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Showing page 1 of 12 (116 total posts)
  • A Bridge from PTA to PT

    Last weekend I volunteered at the Texas Physical Therapy Association annual conference. I sat at the election table and verified membership numbers during the day. Later I helped count ballots. During the slow times, I spoke with one of the professors at a local PT school. She is in the process of developing a bridge program for PTAs to become ...
    Posted to Toni Talks about PT Today (Weblog) on October 22, 2014
  • The 18-Year-Old PTA

    During the first week of PTA school, our director announced that the median age of the class was 33.5 years old. We students, spanning from age 20-55, had come from all walks of life. I remember a few fellow classmates had just received BS degrees from 4-year colleges and others were entering physical therapy as a fourth or fifth job incarnation. ...
    Posted to Life of a PTA (Weblog) on August 15, 2014
  • The PTA Student Who Only Wants to Do Orthopedics

    Last month we had a PTA student at my facility. The other PT was his CI because while schedule facilitates time at the barn, no one else wants to start work at 6 in the morning. From the beginning, the student made it clear he planned to work in an outpatient orthopedic clinic. I believe he had already lined up a job. I didn't think ...
    Posted to Toni Talks about PT Today (Weblog) on August 12, 2014
  • Rusty Anatomy

    Last week my 10-year-old daughter pointed to her leg and asked ''What's this bone called, Mom?'' Specifically, she was pointing to a bony prominence on the lateral aspect of her lower leg and wondering why her friend had a ''bigger bump'' than herself. I quickly responded ''Well, that's your...'' and in that moment I realized two facts: I could ...
    Posted to Life of a PTA (Weblog) on July 25, 2014
  • On the Job Training

    I have found there are a few skill sets PTAs might find useful in their careers that are not covered in the PTA program curriculum. The techniques relate mostly to skilled nursing PT, as that's been my setting since I graduated, but can certainly translate to home health or inpatient/acute physical therapy. The first and most often demonstrated ...
    Posted to Life of a PTA (Weblog) on July 18, 2014
  • The Importance of Mentorship

    Although having only been a PTA for three years, I've found myself in conversations with many potential future SPTA candidates. Quite a few have been with bright and hardworking CNAs who I work with in skilled nursing and others have been with folks my age or older (that would be the 40+ set if you were wondering) looking into PTA as a second or ...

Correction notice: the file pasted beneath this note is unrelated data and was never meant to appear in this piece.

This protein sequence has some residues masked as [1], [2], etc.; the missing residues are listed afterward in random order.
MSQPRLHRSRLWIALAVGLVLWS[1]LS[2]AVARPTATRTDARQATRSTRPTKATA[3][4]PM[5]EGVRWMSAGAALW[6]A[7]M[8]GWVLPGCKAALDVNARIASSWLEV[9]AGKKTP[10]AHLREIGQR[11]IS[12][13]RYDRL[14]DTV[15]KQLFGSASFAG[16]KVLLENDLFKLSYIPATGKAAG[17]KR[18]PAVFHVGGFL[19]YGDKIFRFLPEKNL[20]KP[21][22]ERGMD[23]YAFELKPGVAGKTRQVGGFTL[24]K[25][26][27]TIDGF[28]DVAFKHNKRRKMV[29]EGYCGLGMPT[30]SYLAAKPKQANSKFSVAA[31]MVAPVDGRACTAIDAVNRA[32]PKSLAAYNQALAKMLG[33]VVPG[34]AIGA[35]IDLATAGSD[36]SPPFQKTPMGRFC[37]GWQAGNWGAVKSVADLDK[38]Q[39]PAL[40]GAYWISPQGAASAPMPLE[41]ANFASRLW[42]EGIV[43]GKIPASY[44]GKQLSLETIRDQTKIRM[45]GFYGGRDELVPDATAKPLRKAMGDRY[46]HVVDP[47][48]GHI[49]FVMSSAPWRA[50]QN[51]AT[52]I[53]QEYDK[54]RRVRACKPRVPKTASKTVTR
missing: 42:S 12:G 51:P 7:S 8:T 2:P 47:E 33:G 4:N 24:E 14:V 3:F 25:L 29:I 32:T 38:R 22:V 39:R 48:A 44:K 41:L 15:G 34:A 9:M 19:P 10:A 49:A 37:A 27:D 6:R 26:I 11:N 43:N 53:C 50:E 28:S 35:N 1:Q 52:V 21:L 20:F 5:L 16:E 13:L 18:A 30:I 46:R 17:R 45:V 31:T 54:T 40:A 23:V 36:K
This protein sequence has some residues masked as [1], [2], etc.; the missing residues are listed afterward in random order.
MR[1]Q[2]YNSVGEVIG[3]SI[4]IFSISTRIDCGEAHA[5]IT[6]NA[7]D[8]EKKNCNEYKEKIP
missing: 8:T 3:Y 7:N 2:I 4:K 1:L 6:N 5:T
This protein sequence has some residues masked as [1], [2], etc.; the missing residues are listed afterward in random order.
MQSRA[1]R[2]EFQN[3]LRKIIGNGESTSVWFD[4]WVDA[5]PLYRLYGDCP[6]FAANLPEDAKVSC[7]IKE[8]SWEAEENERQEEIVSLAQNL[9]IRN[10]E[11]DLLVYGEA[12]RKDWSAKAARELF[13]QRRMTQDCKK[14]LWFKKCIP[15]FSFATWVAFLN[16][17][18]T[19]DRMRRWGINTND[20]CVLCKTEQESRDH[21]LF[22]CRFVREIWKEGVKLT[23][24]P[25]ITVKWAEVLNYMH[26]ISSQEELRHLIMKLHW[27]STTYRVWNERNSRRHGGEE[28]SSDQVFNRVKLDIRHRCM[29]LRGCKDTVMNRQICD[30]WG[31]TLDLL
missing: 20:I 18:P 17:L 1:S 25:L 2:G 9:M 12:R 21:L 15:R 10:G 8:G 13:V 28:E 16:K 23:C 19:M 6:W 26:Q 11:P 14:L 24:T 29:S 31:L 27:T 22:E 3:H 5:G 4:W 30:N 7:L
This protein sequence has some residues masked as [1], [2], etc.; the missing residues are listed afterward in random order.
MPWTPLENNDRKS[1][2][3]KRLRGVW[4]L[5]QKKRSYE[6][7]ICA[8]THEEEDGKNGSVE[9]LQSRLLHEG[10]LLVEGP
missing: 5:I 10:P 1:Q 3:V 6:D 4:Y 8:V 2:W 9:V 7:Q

Posted to Life of a PTA (Weblog) on April 18, 2014
  • Turnover

    Have you read ADVANCE blogger Allison's post this week about her first resignation from a physical therapy job? It sparked a lot of comments (mostly about the PTA role), but it also got me thinking about her comment on ''greener pastures.'' We all often consider the pros and cons of various employment opportunities, like any other profession ...
    Posted to Raising the Bar in Rehab (Weblog) on April 3, 2014
  • Diversify My Options

    I'm coming up on my 3-year anniversary with the skilled nursing facility where I currently work. I remember vividly the phone call from my rehab director informing me that I was hired on as a PTA. It was an incredible high -- having just graduated from the PTA program not but two weeks before. Honestly, it felt like I'd won the lottery, having ...
    Posted to Life of a PTA (Weblog) on March 14, 2014
  • Team-Based Care

    Over the past few months, I've heard more and more about the patient-centered medical home (PCMH) model of healthcare. I typically think about healthcare models in the silos my physical therapy clinical rotations were centered on: inpatient, outpatient, or a skilled nursing facility. The idea of healthcare facilities as a ''home'' elicits a ...
    Posted to Raising the Bar in Rehab (Weblog) on March 14, 2014
  • Avoiding Burnout

    My experience working in a skilled nursing facility has many advantages including autonomy as a therapist, a bustling team atmosphere and working with my favorite group: the tough-as-nails geriatric population. However, being a full-time PTA in a SNF has its drawbacks as well. This could not be better illustrated than by the working day I just ...
    Posted to Life of a PTA (Weblog) on February 14, 2014
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